feeding the optical waveguides through protective tubing of a retention assembly, wherein a portion of the protective tubing extends from an end of the retention assembly surrounded by mating armor and positions within a portion of the optical cable; and
securing the mating armor of the retention assembly to inner tubing of the optical cable.
9. The method of claim 8, wherein securing the mating armor of the retention assembly to the inner tubing comprises crimping a portion of the mating armor that coaxially surrounds the inner tubing to the inner tubing.
10. The method of claim 8, further comprising securing the cable armor to the inner tubing.
11. A method for forming a cable splice, comprising:
providing a first optical waveguide extending from an end of an optical cable and a second optical waveguide extending from a member;
fixing the first optical waveguide within a fiber retention subassembly coupled to a portion of the optical cable;
fusing the first and second optical waveguides to form a splice; and
preventing relative movement between the optical cable and the member at the splice by tightening a compression fitting of a splice cover to the optical cable, wherein the splice cover comprises a tube that covers the splice and secures to the member.
12. The method of claim 11, wherein fixing the first optical waveguide comprises filling at least a portion of the fiber retention subassembly with an adhesive.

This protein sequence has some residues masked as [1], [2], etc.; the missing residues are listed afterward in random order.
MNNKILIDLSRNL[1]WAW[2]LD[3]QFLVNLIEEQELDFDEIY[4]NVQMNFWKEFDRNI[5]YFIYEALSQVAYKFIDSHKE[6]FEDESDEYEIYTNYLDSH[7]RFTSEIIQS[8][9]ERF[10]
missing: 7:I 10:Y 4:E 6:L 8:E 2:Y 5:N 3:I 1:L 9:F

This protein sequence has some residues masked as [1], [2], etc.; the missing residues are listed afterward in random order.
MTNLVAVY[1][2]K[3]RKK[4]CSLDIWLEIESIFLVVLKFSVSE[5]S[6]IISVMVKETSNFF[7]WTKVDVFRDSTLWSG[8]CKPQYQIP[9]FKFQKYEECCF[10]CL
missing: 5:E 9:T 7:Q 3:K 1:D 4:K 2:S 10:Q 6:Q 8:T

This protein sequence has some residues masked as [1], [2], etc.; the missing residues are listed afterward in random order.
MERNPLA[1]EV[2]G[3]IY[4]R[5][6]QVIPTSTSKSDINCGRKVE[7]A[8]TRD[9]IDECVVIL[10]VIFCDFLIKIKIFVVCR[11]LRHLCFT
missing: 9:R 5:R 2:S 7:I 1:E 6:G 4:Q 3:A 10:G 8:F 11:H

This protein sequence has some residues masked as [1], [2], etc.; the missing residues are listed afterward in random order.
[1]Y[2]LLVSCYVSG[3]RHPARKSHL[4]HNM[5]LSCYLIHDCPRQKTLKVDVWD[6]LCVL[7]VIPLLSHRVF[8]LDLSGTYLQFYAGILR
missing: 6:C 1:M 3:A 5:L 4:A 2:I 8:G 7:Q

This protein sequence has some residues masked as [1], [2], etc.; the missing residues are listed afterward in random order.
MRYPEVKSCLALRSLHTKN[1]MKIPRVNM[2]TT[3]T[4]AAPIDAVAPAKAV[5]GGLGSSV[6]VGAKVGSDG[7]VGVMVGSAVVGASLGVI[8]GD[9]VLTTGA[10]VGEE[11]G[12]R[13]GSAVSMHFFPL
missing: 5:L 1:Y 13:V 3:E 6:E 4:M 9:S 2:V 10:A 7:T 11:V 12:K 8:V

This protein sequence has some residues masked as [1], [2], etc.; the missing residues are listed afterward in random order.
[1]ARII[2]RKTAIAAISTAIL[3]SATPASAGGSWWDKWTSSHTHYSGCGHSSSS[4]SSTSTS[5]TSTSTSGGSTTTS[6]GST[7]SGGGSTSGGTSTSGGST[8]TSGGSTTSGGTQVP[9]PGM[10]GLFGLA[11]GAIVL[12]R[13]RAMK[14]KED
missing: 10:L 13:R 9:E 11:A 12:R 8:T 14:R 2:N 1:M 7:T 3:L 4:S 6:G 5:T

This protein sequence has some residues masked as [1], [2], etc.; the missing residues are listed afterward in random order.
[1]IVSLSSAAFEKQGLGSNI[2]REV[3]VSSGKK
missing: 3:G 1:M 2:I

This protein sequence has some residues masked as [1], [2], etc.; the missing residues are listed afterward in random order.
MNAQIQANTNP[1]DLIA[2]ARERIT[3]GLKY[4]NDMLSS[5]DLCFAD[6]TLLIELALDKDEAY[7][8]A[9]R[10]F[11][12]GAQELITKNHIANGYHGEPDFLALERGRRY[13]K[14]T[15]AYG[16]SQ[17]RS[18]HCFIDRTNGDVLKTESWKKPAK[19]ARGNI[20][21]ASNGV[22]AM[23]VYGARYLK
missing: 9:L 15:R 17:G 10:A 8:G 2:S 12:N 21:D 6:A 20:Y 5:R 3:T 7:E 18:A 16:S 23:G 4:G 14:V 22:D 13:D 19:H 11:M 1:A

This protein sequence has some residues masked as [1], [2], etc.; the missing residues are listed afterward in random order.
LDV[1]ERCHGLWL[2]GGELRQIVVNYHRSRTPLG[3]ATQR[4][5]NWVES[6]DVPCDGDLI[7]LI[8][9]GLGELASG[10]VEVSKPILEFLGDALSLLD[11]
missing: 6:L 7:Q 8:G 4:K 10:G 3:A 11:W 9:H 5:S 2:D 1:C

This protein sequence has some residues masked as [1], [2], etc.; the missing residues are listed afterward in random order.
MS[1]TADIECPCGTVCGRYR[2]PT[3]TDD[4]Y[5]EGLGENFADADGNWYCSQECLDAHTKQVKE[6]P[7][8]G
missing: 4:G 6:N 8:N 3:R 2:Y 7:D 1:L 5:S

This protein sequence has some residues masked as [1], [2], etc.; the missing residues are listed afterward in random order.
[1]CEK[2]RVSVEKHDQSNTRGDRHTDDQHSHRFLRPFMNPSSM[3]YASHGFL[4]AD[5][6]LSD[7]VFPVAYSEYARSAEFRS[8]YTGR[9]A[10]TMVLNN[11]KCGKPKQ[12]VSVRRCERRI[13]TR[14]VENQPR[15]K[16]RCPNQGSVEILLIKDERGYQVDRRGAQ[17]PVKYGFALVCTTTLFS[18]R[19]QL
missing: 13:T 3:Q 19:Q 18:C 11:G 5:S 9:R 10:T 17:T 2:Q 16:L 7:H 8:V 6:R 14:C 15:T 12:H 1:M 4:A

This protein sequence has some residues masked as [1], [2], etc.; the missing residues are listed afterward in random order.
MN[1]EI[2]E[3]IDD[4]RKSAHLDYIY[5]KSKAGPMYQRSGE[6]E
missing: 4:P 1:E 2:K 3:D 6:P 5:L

13. The method of claim 11, wherein the member is another optical cable.
14. (canceled)
15. A fiber retention subassembly for use on an end of an optical cable, comprising:
a section of armor;
a fill tube coupled to the armor, wherein the armor extends from an end of the fill tube to provide a mating end to couple with a corresponding mating end of a prepared cable end; and
a protective tube coupled to the end of the fill tube, the protective tube having an outer diameter sized to position inside a portion of the optical cable.
16. The fiber retention subassembly of claim 15, wherein the armor, the fill tube and the protective tube are coupled together concentrically by a crimp in the armor.
17. The fiber retention subassembly of claim 15, wherein the fill tube comprises a polymer that is at least translucent.
18. A splice cover for securing an end of an optical cable to a member, comprising:
a compression fining securable to an outer surface of the optical cable; and
a tube coupled to the compression fitting and having a length that extends to the member, the tube securable to the member to surround a splice in an optical waveguide.
19. The splice cover of claim 18, wherein the compression fitting provides a seal at the outer surface of the optical cable.
20. The splice cover of claim 18, wherein the splice cover prevents relative movement between the optical cable and the member at the splice.
21. The splice cover of claim 18, wherein the member is another optical cable that the tube is coupled to by another compression fitting.
22. (canceled)
Description
BACKGROUND OF THE INVENTION

1. Field of the Invention

Embodiments of the invention generally relate to a splice for an optical cable. More particularly, the invention relates to a method and assembly for securing a spliced section of the optical cable.